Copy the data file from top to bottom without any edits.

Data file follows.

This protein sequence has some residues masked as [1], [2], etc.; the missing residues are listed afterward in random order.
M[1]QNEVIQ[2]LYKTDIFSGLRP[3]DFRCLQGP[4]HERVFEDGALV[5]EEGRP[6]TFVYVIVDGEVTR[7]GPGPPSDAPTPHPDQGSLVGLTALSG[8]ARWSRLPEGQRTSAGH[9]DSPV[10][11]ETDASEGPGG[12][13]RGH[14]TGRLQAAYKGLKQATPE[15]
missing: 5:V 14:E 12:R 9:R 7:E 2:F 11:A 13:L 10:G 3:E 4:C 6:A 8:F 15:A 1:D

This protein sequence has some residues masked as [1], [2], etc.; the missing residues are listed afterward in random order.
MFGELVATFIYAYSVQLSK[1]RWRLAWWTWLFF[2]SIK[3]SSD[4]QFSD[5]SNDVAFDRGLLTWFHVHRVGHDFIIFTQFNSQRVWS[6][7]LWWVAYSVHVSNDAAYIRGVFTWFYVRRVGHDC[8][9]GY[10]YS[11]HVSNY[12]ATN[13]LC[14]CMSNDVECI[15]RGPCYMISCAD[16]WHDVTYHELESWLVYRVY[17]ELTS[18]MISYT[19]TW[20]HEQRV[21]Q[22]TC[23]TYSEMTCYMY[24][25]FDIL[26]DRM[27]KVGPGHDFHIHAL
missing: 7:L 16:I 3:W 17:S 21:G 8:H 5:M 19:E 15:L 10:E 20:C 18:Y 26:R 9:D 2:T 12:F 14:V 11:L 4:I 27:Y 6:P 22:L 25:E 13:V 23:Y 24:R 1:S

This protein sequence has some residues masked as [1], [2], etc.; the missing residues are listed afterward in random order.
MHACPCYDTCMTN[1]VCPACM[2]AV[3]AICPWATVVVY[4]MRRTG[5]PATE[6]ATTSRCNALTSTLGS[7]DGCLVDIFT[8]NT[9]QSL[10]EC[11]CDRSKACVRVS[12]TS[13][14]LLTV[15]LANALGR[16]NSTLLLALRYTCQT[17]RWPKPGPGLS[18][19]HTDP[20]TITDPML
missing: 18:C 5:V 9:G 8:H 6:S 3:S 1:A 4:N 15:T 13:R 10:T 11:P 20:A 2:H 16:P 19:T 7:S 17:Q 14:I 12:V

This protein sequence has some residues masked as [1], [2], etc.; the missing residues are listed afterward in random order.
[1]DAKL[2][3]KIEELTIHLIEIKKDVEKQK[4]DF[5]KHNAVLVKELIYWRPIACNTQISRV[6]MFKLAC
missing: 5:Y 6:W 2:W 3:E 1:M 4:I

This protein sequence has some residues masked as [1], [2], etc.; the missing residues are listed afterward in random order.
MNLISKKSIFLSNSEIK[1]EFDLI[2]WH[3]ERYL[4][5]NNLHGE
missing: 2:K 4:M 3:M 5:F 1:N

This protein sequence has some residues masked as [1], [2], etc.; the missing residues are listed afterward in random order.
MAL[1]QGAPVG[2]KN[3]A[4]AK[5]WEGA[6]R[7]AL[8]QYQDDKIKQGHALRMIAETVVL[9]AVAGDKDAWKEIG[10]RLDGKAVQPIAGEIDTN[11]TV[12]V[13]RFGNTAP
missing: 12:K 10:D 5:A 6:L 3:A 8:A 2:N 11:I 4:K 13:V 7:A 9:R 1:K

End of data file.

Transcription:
This protein sequence has some residues masked as [1], [2], etc.; the missing residues are listed afterward in random order.
M[1]QNEVIQ[2]LYKTDIFSGLRP[3]DFRCLQGP[4]HERVFEDGALV[5]EEGRP[6]TFVYVIVDGEVTR[7]GPGPPSDAPTPHPDQGSLVGLTALSG[8]ARWSRLPEGQRTSAGH[9]DSPV[10][11]ETDASEGPGG[12][13]RGH[14]TGRLQAAYKGLKQATPE[15]
missing: 5:V 14:E 12:R 9:R 7:E 2:F 11:A 13:L 10:G 3:E 4:C 6:A 8:F 15:A 1:D

This protein sequence has some residues masked as [1], [2], etc.; the missing residues are listed afterward in random order.
MFGELVATFIYAYSVQLSK[1]RWRLAWWTWLFF[2]SIK[3]SSD[4]QFSD[5]SNDVAFDRGLLTWFHVHRVGHDFIIFTQFNSQRVWS[6][7]LWWVAYSVHVSNDAAYIRGVFTWFYVRRVGHDC[8][9]GY[10]YS[11]HVSNY[12]ATN[13]LC[14]CMSNDVECI[15]RGPCYMISCAD[16]WHDVTYHELESWLVYRVY[17]ELTS[18]MISYT[19]TW[20]HEQRV[21]Q[22]TC[23]TYSEMTCYMY[24][25]FDIL[26]DRM[27]KVGPGHDFHIHAL
missing: 7:L 16:I 3:W 17:S 21:G 8:H 5:M 19:E 15:L 10:E 20:C 18:Y 26:R 9:D 2:T 12:F 14:V 11:L 4:I 27:Y 6:P 22:L 25:E 13:V 23:Y 24:R 1:S

This protein sequence has some residues masked as [1], [2], etc.; the missing residues are listed afterward in random order.
MHACPCYDTCMTN[1]VCPACM[2]AV[3]AICPWATVVVY[4]MRRTG[5]PATE[6]ATTSRCNALTSTLGS[7]DGCLVDIFT[8]NT[9]QSL[10]EC[11]CDRSKACVRVS[12]TS[13][14]LLTV[15]LANALGR[16]NSTLLLALRYTCQT[17]RWPKPGPGLS[18][19]HTDP[20]TITDPML
missing: 18:C 5:V 9:G 8:H 6:S 3:S 1:A 4:N 15:T 13:R 10:T 11:P 20:A 2:H 16:P 19:T 7:S 17:Q 14:I 12:V

This protein sequence has some residues masked as [1], [2], etc.; the missing residues are listed afterward in random order.
[1]DAKL[2][3]KIEELTIHLIEIKKDVEKQK[4]DF[5]KHNAVLVKELIYWRPIACNTQISRV[6]MFKLAC
missing: 5:Y 6:W 2:W 3:E 1:M 4:I

This protein sequence has some residues masked as [1], [2], etc.; the missing residues are listed afterward in random order.
MNLISKKSIFLSNSEIK[1]EFDLI[2]WH[3]ERYL[4][5]NNLHGE
missing: 2:K 4:M 3:M 5:F 1:N

This protein sequence has some residues masked as [1], [2], etc.; the missing residues are listed afterward in random order.
MAL[1]QGAPVG[2]KN[3]A[4]AK[5]WEGA[6]R[7]AL[8]QYQDDKIKQGHALRMIAETVVL[9]AVAGDKDAWKEIG[10]RLDGKAVQPIAGEIDTN[11]TV[12]V[13]RFGNTAP
missing: 12:K 10:D 5:A 6:L 3:A 8:A 2:N 11:I 4:K 13:V 7:A 9:R 1:K